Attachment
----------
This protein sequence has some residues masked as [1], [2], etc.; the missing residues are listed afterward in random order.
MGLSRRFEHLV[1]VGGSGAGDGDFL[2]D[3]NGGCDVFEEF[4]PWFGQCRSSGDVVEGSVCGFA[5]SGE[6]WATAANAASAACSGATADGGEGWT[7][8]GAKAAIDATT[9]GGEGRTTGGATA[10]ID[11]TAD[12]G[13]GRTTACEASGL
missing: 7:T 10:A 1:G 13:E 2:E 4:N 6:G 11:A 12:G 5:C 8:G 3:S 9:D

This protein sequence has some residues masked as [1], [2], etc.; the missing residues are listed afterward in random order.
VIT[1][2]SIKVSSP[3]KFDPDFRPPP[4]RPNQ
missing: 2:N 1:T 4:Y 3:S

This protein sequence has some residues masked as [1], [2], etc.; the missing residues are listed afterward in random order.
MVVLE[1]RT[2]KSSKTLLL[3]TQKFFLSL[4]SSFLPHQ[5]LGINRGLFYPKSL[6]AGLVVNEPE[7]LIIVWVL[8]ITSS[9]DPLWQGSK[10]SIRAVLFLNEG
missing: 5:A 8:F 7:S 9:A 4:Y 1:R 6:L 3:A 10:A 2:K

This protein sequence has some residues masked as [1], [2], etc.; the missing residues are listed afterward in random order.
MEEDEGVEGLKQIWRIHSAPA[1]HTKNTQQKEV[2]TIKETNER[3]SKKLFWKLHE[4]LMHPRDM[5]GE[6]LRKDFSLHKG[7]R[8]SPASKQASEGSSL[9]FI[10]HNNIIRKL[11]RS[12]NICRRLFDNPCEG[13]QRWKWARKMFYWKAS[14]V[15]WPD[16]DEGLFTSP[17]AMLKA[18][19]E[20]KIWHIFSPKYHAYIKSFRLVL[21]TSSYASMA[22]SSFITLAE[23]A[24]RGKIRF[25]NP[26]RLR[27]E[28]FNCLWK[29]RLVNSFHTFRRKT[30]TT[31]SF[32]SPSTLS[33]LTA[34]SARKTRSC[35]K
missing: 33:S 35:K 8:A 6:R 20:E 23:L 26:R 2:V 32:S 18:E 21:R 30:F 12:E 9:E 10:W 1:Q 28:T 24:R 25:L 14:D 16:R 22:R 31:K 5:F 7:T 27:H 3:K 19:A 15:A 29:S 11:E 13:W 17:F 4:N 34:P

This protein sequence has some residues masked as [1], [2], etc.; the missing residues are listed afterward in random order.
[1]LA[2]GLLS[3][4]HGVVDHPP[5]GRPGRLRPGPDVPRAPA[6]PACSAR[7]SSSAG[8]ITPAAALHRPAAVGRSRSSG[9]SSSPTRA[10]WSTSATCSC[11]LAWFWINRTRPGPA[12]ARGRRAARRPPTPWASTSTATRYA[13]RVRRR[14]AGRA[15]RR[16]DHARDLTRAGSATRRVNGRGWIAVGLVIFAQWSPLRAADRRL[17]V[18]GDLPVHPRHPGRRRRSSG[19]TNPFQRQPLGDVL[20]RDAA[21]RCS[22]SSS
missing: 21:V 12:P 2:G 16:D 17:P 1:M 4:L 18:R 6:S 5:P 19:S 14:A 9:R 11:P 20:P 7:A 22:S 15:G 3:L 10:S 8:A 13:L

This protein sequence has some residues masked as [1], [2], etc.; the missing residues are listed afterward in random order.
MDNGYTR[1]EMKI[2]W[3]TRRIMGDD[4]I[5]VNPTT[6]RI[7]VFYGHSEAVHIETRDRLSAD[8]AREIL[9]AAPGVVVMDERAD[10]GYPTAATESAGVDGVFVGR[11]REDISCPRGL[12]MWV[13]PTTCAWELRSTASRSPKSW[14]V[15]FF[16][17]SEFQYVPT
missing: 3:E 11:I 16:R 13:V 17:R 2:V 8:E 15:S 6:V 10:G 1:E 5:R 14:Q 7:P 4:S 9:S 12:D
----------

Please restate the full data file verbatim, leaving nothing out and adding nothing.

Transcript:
This protein sequence has some residues masked as [1], [2], etc.; the missing residues are listed afterward in random order.
MGLSRRFEHLV[1]VGGSGAGDGDFL[2]D[3]NGGCDVFEEF[4]PWFGQCRSSGDVVEGSVCGFA[5]SGE[6]WATAANAASAACSGATADGGEGWT[7][8]GAKAAIDATT[9]GGEGRTTGGATA[10]ID[11]TAD[12]G[13]GRTTACEASGL
missing: 7:T 10:A 1:G 13:E 2:E 4:N 6:G 11:A 12:G 5:C 8:G 3:S 9:D

This protein sequence has some residues masked as [1], [2], etc.; the missing residues are listed afterward in random order.
VIT[1][2]SIKVSSP[3]KFDPDFRPPP[4]RPNQ
missing: 2:N 1:T 4:Y 3:S

This protein sequence has some residues masked as [1], [2], etc.; the missing residues are listed afterward in random order.
MVVLE[1]RT[2]KSSKTLLL[3]TQKFFLSL[4]SSFLPHQ[5]LGINRGLFYPKSL[6]AGLVVNEPE[7]LIIVWVL[8]ITSS[9]DPLWQGSK[10]SIRAVLFLNEG
missing: 5:A 8:F 7:S 9:A 4:Y 1:R 6:L 3:A 10:A 2:K

This protein sequence has some residues masked as [1], [2], etc.; the missing residues are listed afterward in random order.
MEEDEGVEGLKQIWRIHSAPA[1]HTKNTQQKEV[2]TIKETNER[3]SKKLFWKLHE[4]LMHPRDM[5]GE[6]LRKDFSLHKG[7]R[8]SPASKQASEGSSL[9]FI[10]HNNIIRKL[11]RS[12]NICRRLFDNPCEG[13]QRWKWARKMFYWKAS[14]V[15]WPD[16]DEGLFTSP[17]AMLKA[18][19]E[20]KIWHIFSPKYHAYIKSFRLVL[21]TSSYASMA[22]SSFITLAE[23]A[24]RGKIRF[25]NP[26]RLR[27]E[28]FNCLWK[29]RLVNSFHTFRRKT[30]TT[31]SF[32]SPSTLS[33]LTA[34]SARKTRSC[35]K
missing: 33:S 35:K 8:A 6:R 20:E 23:L 26:R 2:V 32:S 18:E 21:R 30:F 12:E 9:E 10:W 1:Q 28:T 24:R 25:L 14:D 16:R 22:R 31:K 5:F 7:T 27:H 3:K 19:A 15:A 29:S 11:E 13:W 17:F 4:N 34:P

This protein sequence has some residues masked as [1], [2], etc.; the missing residues are listed afterward in random order.
[1]LA[2]GLLS[3][4]HGVVDHPP[5]GRPGRLRPGPDVPRAPA[6]PACSAR[7]SSSAG[8]ITPAAALHRPAAVGRSRSSG[9]SSSPTRA[10]WSTSATCSC[11]LAWFWINRTRPGPA[12]ARGRRAARRPPTPWASTSTATRYA[13]RVRRR[14]AGRA[15]RR[16]DHARDLTRAGSATRRVNGRGWIAVGLVIFAQWSPLRAADRRL[17]V[18]GDLPVHPRHPGRRRRSSG[19]TNPFQRQPLGDVL[20]RDAA[21]RCS[22]SSS
missing: 21:V 12:P 2:G 16:D 17:P 1:M 4:L 18:R 6:S 5:P 19:S 14:A 9:R 11:P 20:P 7:A 22:S 15:G 3:L 10:S 8:A 13:L

This protein sequence has some residues masked as [1], [2], etc.; the missing residues are listed afterward in random order.
MDNGYTR[1]EMKI[2]W[3]TRRIMGDD[4]I[5]VNPTT[6]RI[7]VFYGHSEAVHIETRDRLSAD[8]AREIL[9]AAPGVVVMDERAD[10]GYPTAATESAGVDGVFVGR[11]REDISCPRGL[12]MWV[13]PTTCAWELRSTASRSPKSW[14]V[15]FF[16][17]SEFQYVPT
missing: 3:E 11:I 16:R 13:V 17:R 2:V 8:E 15:S 6:V 10:G 1:E 5:R 14:Q 7:P 4:S 9:S 12:D